The break in the inverse relationship between stocks and bonds, something that contributed to fourth-quarter pain in 2018, is happening again. That means, what rises together potentially falls together, rendering traditionally safe havens ineffective in times of market turmoil.
Thus, with traditional asset classes moving in tandem, the need for new strategies that act
independently of stocks and bonds is increasingly critical.
The level of investor risk is compounded by the sequence of
returns, something with which advisors are acutely aware. The
dangers of retiring in a down market are well-documented,
and damage done to retirement income from lower investment returns is further aggravated by the withdrawal of assets
for everyday living expenses — thus making it harder to fully
recover losses from the eventual rebound.
Add to this proverbial perfect storm the prediction by
Morningstar and others of future lower returns, and this
makes it a good time for advisors to introduce alternative
investments as a possible solution.
These non-correlated investments, whether tried and true
How Alternatives Work
(Real Estate Investment Trusts, hedge funds, private equity)
or hot and new (Opportunity Zones) potentially can offer bet-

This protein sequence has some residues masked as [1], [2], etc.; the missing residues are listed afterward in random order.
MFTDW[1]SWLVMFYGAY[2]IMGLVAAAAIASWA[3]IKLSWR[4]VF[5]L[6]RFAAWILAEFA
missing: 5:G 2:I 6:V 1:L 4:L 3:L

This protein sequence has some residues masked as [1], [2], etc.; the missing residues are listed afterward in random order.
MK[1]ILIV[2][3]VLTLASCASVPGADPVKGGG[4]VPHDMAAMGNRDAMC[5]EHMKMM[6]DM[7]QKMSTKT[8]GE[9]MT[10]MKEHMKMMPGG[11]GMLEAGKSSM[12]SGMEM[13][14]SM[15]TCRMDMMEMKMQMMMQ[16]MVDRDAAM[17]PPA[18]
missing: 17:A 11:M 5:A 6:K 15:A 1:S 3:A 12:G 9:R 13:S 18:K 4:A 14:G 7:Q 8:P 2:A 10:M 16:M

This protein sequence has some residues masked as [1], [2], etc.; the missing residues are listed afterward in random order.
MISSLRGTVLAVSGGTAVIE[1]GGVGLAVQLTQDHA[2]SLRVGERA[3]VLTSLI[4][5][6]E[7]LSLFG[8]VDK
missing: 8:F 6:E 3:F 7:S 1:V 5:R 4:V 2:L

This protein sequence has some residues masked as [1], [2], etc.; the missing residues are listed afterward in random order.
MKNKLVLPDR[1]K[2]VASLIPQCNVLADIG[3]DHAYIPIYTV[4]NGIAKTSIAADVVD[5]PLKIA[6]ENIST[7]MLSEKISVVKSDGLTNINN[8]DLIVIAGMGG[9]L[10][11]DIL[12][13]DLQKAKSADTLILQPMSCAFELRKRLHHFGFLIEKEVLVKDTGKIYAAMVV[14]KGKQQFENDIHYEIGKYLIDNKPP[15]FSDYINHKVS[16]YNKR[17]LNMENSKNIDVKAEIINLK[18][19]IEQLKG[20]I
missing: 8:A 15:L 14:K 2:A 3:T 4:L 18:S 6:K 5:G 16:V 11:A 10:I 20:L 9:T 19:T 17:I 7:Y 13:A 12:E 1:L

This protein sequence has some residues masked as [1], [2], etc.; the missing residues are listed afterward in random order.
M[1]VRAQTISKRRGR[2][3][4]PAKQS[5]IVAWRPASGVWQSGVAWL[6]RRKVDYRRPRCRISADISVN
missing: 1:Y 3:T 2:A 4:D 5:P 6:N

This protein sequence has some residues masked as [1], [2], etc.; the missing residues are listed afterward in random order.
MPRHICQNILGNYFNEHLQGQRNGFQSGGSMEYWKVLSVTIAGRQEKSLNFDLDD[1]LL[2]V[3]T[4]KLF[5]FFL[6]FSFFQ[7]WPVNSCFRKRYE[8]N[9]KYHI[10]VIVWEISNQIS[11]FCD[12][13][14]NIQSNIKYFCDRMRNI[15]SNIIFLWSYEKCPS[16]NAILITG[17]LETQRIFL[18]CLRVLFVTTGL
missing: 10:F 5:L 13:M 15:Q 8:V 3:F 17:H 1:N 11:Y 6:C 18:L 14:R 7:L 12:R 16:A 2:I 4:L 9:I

ter risk-adjusted returns over time — something that fits with
investors’ longer-term retirement income objectives.
Certain liquidity issues aside, there’s increasing interest in the
benefits alternative investments provide, yet there’s also confusion about what they are and how they work.
While more than half of advisors (65%) are comfortable
with alternative investments, nearly as many (55%) cite investor confusion as the reason for a lack of alternative uptake,
according to Cerulli Associates.
Yet Cerulli also notes significant adoption, which presents an
opportunity for advisors to differentiate themselves, especially
for those who take time to understand, explain and incorporate
Whether tried and true or hot and new, advisors are looking
to alternative investments to mitigate market volatility and
generate income for retirees. By Justin Fay